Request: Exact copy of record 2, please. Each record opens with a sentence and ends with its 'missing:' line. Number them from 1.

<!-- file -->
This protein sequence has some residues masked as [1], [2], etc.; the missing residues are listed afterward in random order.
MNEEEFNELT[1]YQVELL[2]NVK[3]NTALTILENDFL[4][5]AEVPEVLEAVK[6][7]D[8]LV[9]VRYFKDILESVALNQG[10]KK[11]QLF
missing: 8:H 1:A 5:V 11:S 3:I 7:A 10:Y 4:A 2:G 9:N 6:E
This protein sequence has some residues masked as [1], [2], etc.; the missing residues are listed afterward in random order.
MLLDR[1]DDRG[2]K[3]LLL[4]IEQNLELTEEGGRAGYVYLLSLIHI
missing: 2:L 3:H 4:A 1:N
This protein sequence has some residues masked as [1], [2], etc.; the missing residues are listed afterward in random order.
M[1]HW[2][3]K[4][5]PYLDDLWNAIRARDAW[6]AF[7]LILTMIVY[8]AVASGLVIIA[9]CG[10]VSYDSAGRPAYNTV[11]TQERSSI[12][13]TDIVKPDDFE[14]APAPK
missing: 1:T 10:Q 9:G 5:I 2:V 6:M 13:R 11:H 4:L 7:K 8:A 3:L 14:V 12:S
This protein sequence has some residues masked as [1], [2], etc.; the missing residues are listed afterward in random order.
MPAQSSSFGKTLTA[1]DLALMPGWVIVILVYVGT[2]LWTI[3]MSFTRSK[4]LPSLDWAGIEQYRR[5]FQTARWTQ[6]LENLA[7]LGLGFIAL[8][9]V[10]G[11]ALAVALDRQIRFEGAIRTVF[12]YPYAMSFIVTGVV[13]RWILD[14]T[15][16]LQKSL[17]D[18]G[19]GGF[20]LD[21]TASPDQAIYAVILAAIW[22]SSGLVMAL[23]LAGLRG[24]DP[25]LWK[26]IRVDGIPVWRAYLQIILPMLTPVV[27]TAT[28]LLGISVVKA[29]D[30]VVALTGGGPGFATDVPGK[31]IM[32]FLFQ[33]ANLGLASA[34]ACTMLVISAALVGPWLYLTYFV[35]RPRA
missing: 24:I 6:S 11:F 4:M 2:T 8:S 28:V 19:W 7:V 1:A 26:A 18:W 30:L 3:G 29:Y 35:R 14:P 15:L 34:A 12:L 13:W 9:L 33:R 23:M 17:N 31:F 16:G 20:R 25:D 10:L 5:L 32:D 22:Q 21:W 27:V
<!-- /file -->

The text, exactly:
This protein sequence has some residues masked as [1], [2], etc.; the missing residues are listed afterward in random order.
MLLDR[1]DDRG[2]K[3]LLL[4]IEQNLELTEEGGRAGYVYLLSLIHI
missing: 2:L 3:H 4:A 1:N